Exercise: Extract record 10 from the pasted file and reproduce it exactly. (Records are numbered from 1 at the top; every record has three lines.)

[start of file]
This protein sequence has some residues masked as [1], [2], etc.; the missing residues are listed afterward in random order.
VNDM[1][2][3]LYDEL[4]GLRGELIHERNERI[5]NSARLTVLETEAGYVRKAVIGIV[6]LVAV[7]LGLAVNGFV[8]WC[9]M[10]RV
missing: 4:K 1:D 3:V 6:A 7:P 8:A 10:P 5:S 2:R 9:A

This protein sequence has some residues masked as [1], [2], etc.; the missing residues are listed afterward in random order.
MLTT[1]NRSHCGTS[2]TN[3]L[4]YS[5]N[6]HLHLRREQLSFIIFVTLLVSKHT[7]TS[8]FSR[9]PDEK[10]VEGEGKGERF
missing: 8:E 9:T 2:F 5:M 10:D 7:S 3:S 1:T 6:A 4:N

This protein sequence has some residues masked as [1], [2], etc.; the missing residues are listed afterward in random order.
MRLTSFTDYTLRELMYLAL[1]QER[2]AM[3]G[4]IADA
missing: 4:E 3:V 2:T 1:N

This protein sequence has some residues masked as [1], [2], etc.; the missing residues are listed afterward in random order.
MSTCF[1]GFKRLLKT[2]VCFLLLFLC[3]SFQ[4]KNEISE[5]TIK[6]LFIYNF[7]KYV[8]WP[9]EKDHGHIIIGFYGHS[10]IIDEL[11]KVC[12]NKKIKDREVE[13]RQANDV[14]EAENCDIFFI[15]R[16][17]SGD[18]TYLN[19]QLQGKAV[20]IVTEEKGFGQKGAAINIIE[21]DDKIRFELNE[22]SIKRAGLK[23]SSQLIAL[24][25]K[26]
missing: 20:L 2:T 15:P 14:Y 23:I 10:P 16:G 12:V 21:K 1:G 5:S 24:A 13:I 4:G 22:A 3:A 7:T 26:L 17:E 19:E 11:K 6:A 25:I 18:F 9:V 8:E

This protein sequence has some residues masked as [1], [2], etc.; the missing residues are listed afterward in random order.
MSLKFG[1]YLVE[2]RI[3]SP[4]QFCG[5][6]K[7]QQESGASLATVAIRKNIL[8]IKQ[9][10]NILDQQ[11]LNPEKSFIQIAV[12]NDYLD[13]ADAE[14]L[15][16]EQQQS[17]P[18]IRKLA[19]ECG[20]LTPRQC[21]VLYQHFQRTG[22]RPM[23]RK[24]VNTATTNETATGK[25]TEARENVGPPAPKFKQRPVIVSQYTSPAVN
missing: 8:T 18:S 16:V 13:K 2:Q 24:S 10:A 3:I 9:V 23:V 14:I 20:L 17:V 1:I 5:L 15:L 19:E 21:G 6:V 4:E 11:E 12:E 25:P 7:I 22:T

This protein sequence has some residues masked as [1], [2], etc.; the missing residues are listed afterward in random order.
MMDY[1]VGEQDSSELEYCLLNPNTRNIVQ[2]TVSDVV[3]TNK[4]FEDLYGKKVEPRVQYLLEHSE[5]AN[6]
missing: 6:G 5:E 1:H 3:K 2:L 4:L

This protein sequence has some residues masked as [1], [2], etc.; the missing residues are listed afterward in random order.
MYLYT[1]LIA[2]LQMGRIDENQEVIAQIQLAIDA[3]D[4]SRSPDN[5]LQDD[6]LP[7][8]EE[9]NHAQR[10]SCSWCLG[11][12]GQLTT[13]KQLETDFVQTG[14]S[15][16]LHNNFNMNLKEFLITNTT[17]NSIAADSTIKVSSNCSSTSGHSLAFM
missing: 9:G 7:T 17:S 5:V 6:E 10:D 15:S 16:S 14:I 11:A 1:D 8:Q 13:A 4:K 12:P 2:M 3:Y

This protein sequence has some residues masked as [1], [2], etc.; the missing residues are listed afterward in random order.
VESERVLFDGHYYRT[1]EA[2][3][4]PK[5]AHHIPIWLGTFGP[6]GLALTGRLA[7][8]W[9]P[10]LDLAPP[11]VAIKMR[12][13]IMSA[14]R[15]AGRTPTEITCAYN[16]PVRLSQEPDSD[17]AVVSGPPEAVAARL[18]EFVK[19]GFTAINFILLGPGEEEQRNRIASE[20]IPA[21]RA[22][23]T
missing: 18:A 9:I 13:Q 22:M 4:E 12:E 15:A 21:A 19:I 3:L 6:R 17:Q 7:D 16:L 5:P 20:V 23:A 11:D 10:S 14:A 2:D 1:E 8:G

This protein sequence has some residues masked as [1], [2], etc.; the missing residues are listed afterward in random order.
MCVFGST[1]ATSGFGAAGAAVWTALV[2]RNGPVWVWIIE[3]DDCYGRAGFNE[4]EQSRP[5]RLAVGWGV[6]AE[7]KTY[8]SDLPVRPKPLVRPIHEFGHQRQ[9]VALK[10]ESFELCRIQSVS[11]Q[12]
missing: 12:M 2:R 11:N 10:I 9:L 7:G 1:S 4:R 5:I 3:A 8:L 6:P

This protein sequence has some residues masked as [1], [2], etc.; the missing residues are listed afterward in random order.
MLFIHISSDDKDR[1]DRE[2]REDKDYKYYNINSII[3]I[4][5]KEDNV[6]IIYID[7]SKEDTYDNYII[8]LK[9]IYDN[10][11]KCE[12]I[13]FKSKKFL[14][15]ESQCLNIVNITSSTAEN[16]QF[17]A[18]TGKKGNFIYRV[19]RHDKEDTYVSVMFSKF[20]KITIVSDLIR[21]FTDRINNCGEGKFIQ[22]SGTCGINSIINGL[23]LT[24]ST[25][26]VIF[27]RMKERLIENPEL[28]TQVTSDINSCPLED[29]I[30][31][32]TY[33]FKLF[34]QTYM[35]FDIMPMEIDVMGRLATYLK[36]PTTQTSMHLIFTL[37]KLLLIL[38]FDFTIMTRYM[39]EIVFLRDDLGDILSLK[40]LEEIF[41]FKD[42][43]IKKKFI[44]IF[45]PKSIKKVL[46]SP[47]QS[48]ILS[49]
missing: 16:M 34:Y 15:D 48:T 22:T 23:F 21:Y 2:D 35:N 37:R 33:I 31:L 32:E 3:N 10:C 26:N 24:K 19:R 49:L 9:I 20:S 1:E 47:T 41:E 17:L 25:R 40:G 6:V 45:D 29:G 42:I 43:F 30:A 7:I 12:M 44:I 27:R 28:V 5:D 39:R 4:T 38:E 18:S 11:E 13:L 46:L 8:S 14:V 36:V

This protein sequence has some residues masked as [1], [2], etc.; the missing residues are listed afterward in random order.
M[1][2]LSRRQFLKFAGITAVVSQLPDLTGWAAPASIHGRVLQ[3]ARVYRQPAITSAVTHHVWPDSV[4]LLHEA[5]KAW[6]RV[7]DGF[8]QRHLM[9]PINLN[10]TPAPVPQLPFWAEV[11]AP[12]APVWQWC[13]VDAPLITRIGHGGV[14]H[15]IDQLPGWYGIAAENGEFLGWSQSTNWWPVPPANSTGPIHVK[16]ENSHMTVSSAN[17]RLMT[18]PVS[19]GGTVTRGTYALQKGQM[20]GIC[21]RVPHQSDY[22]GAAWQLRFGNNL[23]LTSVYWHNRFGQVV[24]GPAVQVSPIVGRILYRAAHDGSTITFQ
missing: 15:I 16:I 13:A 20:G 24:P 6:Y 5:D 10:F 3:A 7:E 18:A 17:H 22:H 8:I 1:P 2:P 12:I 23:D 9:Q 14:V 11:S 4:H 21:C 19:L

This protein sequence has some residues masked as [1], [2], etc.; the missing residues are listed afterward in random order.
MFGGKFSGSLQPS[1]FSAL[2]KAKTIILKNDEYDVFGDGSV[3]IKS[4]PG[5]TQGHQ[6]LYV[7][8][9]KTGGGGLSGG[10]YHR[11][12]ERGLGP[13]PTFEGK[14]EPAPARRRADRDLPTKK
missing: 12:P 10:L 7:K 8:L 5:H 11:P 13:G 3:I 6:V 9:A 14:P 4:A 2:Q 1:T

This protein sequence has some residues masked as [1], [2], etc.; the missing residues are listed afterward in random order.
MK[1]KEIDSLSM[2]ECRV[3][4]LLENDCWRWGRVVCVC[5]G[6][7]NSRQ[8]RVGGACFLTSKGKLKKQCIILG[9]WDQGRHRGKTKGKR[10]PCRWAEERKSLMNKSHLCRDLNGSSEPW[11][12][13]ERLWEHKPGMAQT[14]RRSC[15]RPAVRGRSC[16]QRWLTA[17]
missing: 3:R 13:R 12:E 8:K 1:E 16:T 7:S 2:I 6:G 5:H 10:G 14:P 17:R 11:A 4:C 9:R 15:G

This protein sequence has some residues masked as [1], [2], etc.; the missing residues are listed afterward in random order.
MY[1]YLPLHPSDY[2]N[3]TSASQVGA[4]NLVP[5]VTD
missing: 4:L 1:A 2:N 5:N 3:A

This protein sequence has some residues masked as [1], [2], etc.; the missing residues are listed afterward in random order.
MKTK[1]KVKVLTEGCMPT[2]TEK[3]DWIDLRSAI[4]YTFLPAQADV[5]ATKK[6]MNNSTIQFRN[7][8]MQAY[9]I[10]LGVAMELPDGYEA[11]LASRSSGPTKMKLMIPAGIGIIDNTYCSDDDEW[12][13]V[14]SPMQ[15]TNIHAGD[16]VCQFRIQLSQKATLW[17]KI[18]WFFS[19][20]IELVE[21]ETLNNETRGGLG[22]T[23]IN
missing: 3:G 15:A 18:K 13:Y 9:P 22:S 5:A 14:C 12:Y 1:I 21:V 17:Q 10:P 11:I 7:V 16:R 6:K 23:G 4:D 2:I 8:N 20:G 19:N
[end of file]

This protein sequence has some residues masked as [1], [2], etc.; the missing residues are listed afterward in random order.
MLFIHISSDDKDR[1]DRE[2]REDKDYKYYNINSII[3]I[4][5]KEDNV[6]IIYID[7]SKEDTYDNYII[8]LK[9]IYDN[10][11]KCE[12]I[13]FKSKKFL[14][15]ESQCLNIVNITSSTAEN[16]QF[17]A[18]TGKKGNFIYRV[19]RHDKEDTYVSVMFSKF[20]KITIVSDLIR[21]FTDRINNCGEGKFIQ[22]SGTCGINSIINGL[23]LT[24]ST[25][26]VIF[27]RMKERLIENPEL[28]TQVTSDINSCPLED[29]I[30][31][32]TY[33]FKLF[34]QTYM[35]FDIMPMEIDVMGRLATYLK[36]PTTQTSMHLIFTL[37]KLLLIL[38]FDFTIMTRYM[39]EIVFLRDDLGDILSLK[40]LEEIF[41]FKD[42][43]IKKKFI[44]IF[45]PKSIKKVL[46]SP[47]QS[48]ILS[49]
missing: 16:M 34:Y 15:D 48:T 22:T 23:F 21:Y 2:D 35:N 37:R 33:I 31:L 32:E 3:N 10:C 26:N 24:K 19:R 49:L 9:I 20:S 1:E 47:T 41:E 17:L 25:R 40:G 6:V 45:D 29:G 42:I 43:F 30:A 7:I 12:M 44:I 27:R 28:V 5:D 39:R 4:T 38:E 18:S 11:E 13:L 46:L 8:S 14:V 36:V